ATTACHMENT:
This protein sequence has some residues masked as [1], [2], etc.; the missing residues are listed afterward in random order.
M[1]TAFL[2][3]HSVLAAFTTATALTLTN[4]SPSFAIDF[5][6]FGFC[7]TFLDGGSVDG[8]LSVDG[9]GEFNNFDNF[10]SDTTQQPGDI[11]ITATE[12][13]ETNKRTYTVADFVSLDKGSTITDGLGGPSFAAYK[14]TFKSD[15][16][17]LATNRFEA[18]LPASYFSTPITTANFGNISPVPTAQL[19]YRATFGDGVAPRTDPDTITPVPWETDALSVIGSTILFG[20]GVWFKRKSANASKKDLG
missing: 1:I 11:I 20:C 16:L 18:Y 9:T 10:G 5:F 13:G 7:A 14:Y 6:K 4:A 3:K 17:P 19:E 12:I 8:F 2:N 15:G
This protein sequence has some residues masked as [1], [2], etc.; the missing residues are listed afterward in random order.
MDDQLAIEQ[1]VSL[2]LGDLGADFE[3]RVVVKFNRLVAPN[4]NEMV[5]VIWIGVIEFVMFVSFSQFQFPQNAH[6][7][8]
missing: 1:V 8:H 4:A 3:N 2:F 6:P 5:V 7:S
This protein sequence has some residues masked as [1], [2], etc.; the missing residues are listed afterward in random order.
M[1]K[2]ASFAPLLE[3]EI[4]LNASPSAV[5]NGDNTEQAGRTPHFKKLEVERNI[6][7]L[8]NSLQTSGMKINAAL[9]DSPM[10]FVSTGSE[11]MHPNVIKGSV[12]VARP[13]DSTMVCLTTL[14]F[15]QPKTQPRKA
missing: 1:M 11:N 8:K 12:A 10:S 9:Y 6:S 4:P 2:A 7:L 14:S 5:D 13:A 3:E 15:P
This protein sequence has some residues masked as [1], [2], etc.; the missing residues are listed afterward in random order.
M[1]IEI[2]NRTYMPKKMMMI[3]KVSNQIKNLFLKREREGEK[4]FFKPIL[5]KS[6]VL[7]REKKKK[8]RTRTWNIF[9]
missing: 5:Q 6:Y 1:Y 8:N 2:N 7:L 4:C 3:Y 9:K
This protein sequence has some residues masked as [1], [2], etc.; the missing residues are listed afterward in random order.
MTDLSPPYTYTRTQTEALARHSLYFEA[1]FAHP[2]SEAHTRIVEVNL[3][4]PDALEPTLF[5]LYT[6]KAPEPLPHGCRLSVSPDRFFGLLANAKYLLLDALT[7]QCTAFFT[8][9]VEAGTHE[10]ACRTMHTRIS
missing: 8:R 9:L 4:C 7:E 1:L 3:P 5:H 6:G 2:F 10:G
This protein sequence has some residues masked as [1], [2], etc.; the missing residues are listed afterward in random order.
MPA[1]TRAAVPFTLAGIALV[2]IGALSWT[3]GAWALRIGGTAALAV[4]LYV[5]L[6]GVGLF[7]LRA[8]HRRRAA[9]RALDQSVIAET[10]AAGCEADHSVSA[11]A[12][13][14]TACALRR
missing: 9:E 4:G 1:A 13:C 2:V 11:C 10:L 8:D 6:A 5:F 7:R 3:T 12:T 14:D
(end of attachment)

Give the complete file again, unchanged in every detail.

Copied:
This protein sequence has some residues masked as [1], [2], etc.; the missing residues are listed afterward in random order.
M[1]TAFL[2][3]HSVLAAFTTATALTLTN[4]SPSFAIDF[5][6]FGFC[7]TFLDGGSVDG[8]LSVDG[9]GEFNNFDNF[10]SDTTQQPGDI[11]ITATE[12][13]ETNKRTYTVADFVSLDKGSTITDGLGGPSFAAYK[14]TFKSD[15][16][17]LATNRFEA[18]LPASYFSTPITTANFGNISPVPTAQL[19]YRATFGDGVAPRTDPDTITPVPWETDALSVIGSTILFG[20]GVWFKRKSANASKKDLG
missing: 1:I 11:I 20:C 16:L 18:Y 9:T 10:G 5:F 13:G 7:A 14:Y 6:K 4:A 3:K 17:P 19:E 12:I 8:F 2:N 15:G
This protein sequence has some residues masked as [1], [2], etc.; the missing residues are listed afterward in random order.
MDDQLAIEQ[1]VSL[2]LGDLGADFE[3]RVVVKFNRLVAPN[4]NEMV[5]VIWIGVIEFVMFVSFSQFQFPQNAH[6][7][8]
missing: 1:V 8:H 4:A 3:N 2:F 6:P 5:V 7:S
This protein sequence has some residues masked as [1], [2], etc.; the missing residues are listed afterward in random order.
M[1]K[2]ASFAPLLE[3]EI[4]LNASPSAV[5]NGDNTEQAGRTPHFKKLEVERNI[6][7]L[8]NSLQTSGMKINAAL[9]DSPM[10]FVSTGSE[11]MHPNVIKGSV[12]VARP[13]DSTMVCLTTL[14]F[15]QPKTQPRKA
missing: 1:M 11:N 8:K 12:A 10:S 9:Y 6:S 4:P 2:A 7:L 14:S 5:D 13:A 3:E 15:P
This protein sequence has some residues masked as [1], [2], etc.; the missing residues are listed afterward in random order.
M[1]IEI[2]NRTYMPKKMMMI[3]KVSNQIKNLFLKREREGEK[4]FFKPIL[5]KS[6]VL[7]REKKKK[8]RTRTWNIF[9]
missing: 5:Q 6:Y 1:Y 8:N 2:N 7:L 4:C 3:Y 9:K
This protein sequence has some residues masked as [1], [2], etc.; the missing residues are listed afterward in random order.
MTDLSPPYTYTRTQTEALARHSLYFEA[1]FAHP[2]SEAHTRIVEVNL[3][4]PDALEPTLF[5]LYT[6]KAPEPLPHGCRLSVSPDRFFGLLANAKYLLLDALT[7]QCTAFFT[8][9]VEAGTHE[10]ACRTMHTRIS
missing: 8:R 9:L 4:C 7:E 1:L 3:P 5:H 6:G 2:F 10:G
This protein sequence has some residues masked as [1], [2], etc.; the missing residues are listed afterward in random order.
MPA[1]TRAAVPFTLAGIALV[2]IGALSWT[3]GAWALRIGGTAALAV[4]LYV[5]L[6]GVGLF[7]LRA[8]HRRRAA[9]RALDQSVIAET[10]AAGCEADHSVSA[11]A[12][13][14]TACALRR
missing: 9:E 4:G 1:A 13:C 2:V 11:C 10:L 8:D 6:A 5:F 7:R 3:T 12:T 14:D